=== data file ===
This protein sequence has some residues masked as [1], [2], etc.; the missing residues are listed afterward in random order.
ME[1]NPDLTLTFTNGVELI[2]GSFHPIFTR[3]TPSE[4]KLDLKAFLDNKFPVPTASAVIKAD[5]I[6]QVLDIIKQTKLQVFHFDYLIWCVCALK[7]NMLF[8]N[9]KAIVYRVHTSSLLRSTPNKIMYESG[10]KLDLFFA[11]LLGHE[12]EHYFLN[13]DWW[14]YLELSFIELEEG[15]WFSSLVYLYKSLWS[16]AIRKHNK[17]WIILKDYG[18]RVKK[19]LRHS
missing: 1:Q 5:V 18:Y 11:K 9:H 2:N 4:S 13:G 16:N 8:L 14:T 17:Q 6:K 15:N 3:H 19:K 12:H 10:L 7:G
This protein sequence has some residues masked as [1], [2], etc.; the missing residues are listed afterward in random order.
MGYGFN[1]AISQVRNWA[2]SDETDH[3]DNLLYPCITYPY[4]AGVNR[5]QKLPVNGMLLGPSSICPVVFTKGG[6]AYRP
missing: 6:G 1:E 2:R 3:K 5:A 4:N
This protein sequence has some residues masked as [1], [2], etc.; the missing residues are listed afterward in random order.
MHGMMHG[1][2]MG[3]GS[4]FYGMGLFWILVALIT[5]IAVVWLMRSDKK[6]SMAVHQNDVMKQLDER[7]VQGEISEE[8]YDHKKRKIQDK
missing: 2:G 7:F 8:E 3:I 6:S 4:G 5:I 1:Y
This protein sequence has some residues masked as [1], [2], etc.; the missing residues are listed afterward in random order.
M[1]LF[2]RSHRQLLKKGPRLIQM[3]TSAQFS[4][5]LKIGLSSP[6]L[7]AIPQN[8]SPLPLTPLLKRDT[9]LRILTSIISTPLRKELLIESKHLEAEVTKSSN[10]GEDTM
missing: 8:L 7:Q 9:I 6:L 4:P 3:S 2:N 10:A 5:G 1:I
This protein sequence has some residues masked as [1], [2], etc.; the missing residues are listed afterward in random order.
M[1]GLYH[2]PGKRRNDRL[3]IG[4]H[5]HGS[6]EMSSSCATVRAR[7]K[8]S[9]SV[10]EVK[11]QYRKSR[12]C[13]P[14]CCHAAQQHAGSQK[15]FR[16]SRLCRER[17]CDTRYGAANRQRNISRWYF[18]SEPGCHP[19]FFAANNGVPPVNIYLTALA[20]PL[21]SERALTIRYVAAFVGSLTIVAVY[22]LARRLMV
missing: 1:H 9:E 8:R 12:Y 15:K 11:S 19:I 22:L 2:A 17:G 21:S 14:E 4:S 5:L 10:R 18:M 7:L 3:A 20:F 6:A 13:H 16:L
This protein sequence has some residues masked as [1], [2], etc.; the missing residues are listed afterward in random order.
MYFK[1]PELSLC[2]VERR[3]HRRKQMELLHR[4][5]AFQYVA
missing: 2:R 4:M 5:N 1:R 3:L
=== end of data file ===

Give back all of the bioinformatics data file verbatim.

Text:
This protein sequence has some residues masked as [1], [2], etc.; the missing residues are listed afterward in random order.
ME[1]NPDLTLTFTNGVELI[2]GSFHPIFTR[3]TPSE[4]KLDLKAFLDNKFPVPTASAVIKAD[5]I[6]QVLDIIKQTKLQVFHFDYLIWCVCALK[7]NMLF[8]N[9]KAIVYRVHTSSLLRSTPNKIMYESG[10]KLDLFFA[11]LLGHE[12]EHYFLN[13]DWW[14]YLELSFIELEEG[15]WFSSLVYLYKSLWS[16]AIRKHNK[17]WIILKDYG[18]RVKK[19]LRHS
missing: 1:Q 5:V 18:Y 11:K 9:H 2:N 4:S 13:G 16:N 8:L 14:T 17:Q 6:K 15:N 3:H 19:K 12:H 10:L 7:G
This protein sequence has some residues masked as [1], [2], etc.; the missing residues are listed afterward in random order.
MGYGFN[1]AISQVRNWA[2]SDETDH[3]DNLLYPCITYPY[4]AGVNR[5]QKLPVNGMLLGPSSICPVVFTKGG[6]AYRP
missing: 6:G 1:E 2:R 3:K 5:A 4:N
This protein sequence has some residues masked as [1], [2], etc.; the missing residues are listed afterward in random order.
MHGMMHG[1][2]MG[3]GS[4]FYGMGLFWILVALIT[5]IAVVWLMRSDKK[6]SMAVHQNDVMKQLDER[7]VQGEISEE[8]YDHKKRKIQDK
missing: 2:G 7:F 8:E 3:I 6:S 4:G 5:I 1:Y
This protein sequence has some residues masked as [1], [2], etc.; the missing residues are listed afterward in random order.
M[1]LF[2]RSHRQLLKKGPRLIQM[3]TSAQFS[4][5]LKIGLSSP[6]L[7]AIPQN[8]SPLPLTPLLKRDT[9]LRILTSIISTPLRKELLIESKHLEAEVTKSSN[10]GEDTM
missing: 8:L 7:Q 9:I 6:L 4:P 3:S 2:N 10:A 5:G 1:I
This protein sequence has some residues masked as [1], [2], etc.; the missing residues are listed afterward in random order.
M[1]GLYH[2]PGKRRNDRL[3]IG[4]H[5]HGS[6]EMSSSCATVRAR[7]K[8]S[9]SV[10]EVK[11]QYRKSR[12]C[13]P[14]CCHAAQQHAGSQK[15]FR[16]SRLCRER[17]CDTRYGAANRQRNISRWYF[18]SEPGCHP[19]FFAANNGVPPVNIYLTALA[20]PL[21]SERALTIRYVAAFVGSLTIVAVY[22]LARRLMV
missing: 1:H 9:E 8:R 12:Y 15:K 11:S 19:I 22:L 2:A 17:G 21:S 14:E 4:S 5:L 10:R 18:M 7:L 3:A 20:F 6:A 13:H 16:L
This protein sequence has some residues masked as [1], [2], etc.; the missing residues are listed afterward in random order.
MYFK[1]PELSLC[2]VERR[3]HRRKQMELLHR[4][5]AFQYVA
missing: 2:R 4:M 5:N 1:R 3:L